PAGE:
On February 28, 2022, the U.S. Senate voted on the Women’s Health Protection Act (WHPA) in the first-ever Senate vote on proactive legislation to enshrine the right to abortion in federal law. The bill—which is supported by a majority of voters in the U.S and was passed by the U.S. House in a historic vote in September—did not receive the 60 votes needed to overcome the filibuster.
If enacted, WHPA would protect abortion access nationwide by creating a statutory right for health care providers to provide, and a corresponding right for their patients to receive, abortion care—free from restrictions and bans.
Below are excerpts from the House debate before it passed WHPA:
Equal access to abortion care is essential for social and economic equality, reproductive autonomy, and the right to determine our own lives. But, in many places, accessing abortion care is extremely difficult, and for many people nearly impossible, because of state-level laws that restrict and ban access to abortion.
The Women’s Health Protection Act (WHPA) is federal legislation that creates a new legal protection for the right to provide and access abortion care, free from medically unnecessary restrictions and bans on abortion, including forced waiting periods, biased counseling, and pre-viability bans like the one in Texas.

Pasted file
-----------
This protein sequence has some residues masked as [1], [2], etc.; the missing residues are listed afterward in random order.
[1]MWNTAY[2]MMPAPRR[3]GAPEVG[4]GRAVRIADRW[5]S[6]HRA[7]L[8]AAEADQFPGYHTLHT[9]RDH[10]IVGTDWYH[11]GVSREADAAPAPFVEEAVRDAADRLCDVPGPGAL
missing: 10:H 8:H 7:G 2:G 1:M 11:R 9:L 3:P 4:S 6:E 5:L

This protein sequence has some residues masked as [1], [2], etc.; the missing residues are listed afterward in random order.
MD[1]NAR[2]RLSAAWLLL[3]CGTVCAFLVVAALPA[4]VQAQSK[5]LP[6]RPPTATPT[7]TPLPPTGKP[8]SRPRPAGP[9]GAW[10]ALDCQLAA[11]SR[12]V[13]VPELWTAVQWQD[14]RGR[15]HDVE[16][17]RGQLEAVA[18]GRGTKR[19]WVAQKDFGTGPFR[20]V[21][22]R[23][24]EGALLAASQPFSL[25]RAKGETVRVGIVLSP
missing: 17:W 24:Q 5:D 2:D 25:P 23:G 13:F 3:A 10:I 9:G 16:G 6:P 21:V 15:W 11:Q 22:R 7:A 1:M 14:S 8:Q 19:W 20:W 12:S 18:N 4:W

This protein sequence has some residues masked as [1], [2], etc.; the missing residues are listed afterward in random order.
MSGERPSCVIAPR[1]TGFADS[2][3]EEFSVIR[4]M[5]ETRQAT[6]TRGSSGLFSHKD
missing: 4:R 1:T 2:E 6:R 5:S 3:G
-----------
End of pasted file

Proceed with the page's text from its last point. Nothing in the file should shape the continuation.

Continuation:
What does the Women’s Health Protection Act do?
WHPA establishes a statutory right for health care professionals to provide abortion care and the right for their patients to receive care, free from medically unnecessary restrictions that single out abortion care.
Why is WHPA needed now?
Politicians have passed nearly 500 state laws restricting abortion access over the past decade. These restrictions have eliminated access to abortion care in large swaths of the United States. Nearly 90 percent of U.S. counties are without a single abortion provider and five states are down to their last clinic. The people hurt most by abortion restrictions are those who already face barriers to accessing health care—including Black, Indigenous and People of Color (BIPOC), women, those working to make ends meet, members of the LGBTQI+ community, immigrants, young people, those living in rural communities, and people with disabilities.
Does WHPA have support in Congress?
Yes, the Women’s Health Protection Act has strong support in Congress. WHPA was reintroduced in the 117th Congress by lead sponsors Representatives Judy Chu (D-CA), Lois Frankel (D-FL), Ayanna Pressley (D-MA), and Veronica Escobar (D-TX) and Senators Richard Blumenthal (D-CT) and Tammy Baldwin (D-WI). The bill was introduced on June 8, 2021 with 176 original co-sponsors in the House and 48 supporters in the Senate, record-high support for the bill at introduction.
The Center for Reproductive Rights has actively supported WHPA since its first introduction in 2013. In February 2020, Center president and CEO Nancy Northup testified before Congress in support of the bill, stating: “The Women’s Health Protection Act protects the provision of and access to essential reproductive health care and the constitutional rights of all people, no matter where they happen to live.”
Taking action to support WHPA
The Center for Reproductive Rights is spearheading a national campaign to pass the Women’s Health Protection Act. Visit the campaign’s website to learn more and find out how you can join in the effort to make WHPA the law of the land. Also, call your Senator to support WHPA.